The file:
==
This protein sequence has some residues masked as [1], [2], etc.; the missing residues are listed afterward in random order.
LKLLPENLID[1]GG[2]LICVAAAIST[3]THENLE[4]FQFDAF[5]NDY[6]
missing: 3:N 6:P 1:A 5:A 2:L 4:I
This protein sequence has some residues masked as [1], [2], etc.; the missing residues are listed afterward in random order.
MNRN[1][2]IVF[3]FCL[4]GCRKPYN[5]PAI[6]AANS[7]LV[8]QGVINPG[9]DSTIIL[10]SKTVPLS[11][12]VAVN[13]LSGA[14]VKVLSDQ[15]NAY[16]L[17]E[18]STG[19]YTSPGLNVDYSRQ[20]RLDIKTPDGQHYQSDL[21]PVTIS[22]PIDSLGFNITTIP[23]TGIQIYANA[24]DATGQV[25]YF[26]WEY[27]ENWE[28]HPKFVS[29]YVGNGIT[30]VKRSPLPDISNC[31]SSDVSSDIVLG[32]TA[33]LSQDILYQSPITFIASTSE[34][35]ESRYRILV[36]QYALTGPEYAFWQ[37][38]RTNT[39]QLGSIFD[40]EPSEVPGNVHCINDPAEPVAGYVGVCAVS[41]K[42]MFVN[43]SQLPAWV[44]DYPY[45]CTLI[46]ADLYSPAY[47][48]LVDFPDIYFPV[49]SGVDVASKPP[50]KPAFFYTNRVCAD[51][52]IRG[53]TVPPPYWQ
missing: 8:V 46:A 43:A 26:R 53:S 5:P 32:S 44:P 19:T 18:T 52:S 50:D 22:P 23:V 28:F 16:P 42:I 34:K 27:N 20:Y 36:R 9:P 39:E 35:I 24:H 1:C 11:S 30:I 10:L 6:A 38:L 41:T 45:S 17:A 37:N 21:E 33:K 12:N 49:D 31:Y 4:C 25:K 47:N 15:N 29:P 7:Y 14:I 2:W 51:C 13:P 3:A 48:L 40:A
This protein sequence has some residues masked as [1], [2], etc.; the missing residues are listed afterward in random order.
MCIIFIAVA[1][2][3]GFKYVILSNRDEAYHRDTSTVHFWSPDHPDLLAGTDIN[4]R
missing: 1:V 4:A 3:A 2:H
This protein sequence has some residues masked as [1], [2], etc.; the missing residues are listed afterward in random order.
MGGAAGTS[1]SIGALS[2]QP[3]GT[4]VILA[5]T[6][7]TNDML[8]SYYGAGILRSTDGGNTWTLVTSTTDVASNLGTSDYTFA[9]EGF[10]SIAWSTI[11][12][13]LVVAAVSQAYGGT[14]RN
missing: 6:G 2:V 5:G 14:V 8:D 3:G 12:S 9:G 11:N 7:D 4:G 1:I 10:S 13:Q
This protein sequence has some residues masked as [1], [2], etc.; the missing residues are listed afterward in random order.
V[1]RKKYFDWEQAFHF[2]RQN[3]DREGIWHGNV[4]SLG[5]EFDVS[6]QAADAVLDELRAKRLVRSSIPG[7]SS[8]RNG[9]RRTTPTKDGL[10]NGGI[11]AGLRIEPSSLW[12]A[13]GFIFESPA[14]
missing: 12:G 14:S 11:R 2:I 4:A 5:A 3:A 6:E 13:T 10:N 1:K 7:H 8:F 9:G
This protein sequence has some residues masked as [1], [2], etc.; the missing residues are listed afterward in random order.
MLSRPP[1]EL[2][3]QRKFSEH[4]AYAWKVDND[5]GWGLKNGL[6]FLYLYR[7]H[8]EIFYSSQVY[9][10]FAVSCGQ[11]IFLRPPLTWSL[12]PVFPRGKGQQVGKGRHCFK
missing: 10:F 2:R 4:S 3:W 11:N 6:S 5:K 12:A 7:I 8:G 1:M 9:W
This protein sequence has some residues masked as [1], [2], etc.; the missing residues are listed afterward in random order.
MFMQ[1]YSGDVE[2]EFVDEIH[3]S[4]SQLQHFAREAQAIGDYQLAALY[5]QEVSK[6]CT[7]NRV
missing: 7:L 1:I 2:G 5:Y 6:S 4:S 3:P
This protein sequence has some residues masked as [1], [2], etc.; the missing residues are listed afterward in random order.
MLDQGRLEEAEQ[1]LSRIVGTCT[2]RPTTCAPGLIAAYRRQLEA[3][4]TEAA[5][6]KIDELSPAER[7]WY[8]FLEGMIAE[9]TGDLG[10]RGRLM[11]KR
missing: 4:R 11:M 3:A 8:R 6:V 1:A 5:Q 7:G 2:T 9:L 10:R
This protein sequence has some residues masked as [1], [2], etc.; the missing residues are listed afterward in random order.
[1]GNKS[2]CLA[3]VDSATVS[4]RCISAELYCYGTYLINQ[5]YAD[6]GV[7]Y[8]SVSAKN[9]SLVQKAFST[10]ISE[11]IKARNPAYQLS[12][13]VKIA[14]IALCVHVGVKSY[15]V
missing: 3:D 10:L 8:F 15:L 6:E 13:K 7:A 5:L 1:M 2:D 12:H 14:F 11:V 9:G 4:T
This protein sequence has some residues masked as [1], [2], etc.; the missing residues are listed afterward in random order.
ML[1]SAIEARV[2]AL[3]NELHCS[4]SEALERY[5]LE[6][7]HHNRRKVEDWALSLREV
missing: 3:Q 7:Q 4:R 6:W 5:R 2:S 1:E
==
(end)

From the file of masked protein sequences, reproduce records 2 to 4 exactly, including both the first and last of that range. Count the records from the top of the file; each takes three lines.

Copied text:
This protein sequence has some residues masked as [1], [2], etc.; the missing residues are listed afterward in random order.
MNRN[1][2]IVF[3]FCL[4]GCRKPYN[5]PAI[6]AANS[7]LV[8]QGVINPG[9]DSTIIL[10]SKTVPLS[11][12]VAVN[13]LSGA[14]VKVLSDQ[15]NAY[16]L[17]E[18]STG[19]YTSPGLNVDYSRQ[20]RLDIKTPDGQHYQSDL[21]PVTIS[22]PIDSLGFNITTIP[23]TGIQIYANA[24]DATGQV[25]YF[26]WEY[27]ENWE[28]HPKFVS[29]YVGNGIT[30]VKRSPLPDISNC[31]SSDVSSDIVLG[32]TA[33]LSQDILYQSPITFIASTSE[34][35]ESRYRILV[36]QYALTGPEYAFWQ[37][38]RTNT[39]QLGSIFD[40]EPSEVPGNVHCINDPAEPVAGYVGVCAVS[41]K[42]MFVN[43]SQLPAWV[44]DYPY[45]CTLI[46]ADLYSPAY[47][48]LVDFPDIYFPV[49]SGVDVASKPP[50]KPAFFYTNRVCAD[51][52]IRG[53]TVPPPYWQ
missing: 8:V 46:A 43:A 26:R 53:S 5:P 32:S 44:P 19:T 18:T 52:S 50:D 22:P 23:V 28:F 16:P 42:I 34:K 27:N 20:Y 36:R 9:P 39:E 35:I 24:H 1:C 11:S 30:I 10:L 6:A 38:L 41:T 45:S 17:A 37:N 21:E 33:K 12:N 49:D 31:Y 4:C 25:K 47:N 15:N 29:P 7:Y 14:I 2:W 51:C 13:P 3:A 48:L 40:A
This protein sequence has some residues masked as [1], [2], etc.; the missing residues are listed afterward in random order.
MCIIFIAVA[1][2][3]GFKYVILSNRDEAYHRDTSTVHFWSPDHPDLLAGTDIN[4]R
missing: 1:V 4:A 3:A 2:H
This protein sequence has some residues masked as [1], [2], etc.; the missing residues are listed afterward in random order.
MGGAAGTS[1]SIGALS[2]QP[3]GT[4]VILA[5]T[6][7]TNDML[8]SYYGAGILRSTDGGNTWTLVTSTTDVASNLGTSDYTFA[9]EGF[10]SIAWSTI[11][12][13]LVVAAVSQAYGGT[14]RN
missing: 6:G 2:V 5:G 14:V 8:D 3:G 12:S 9:G 11:N 7:D 4:G 1:I 10:S 13:Q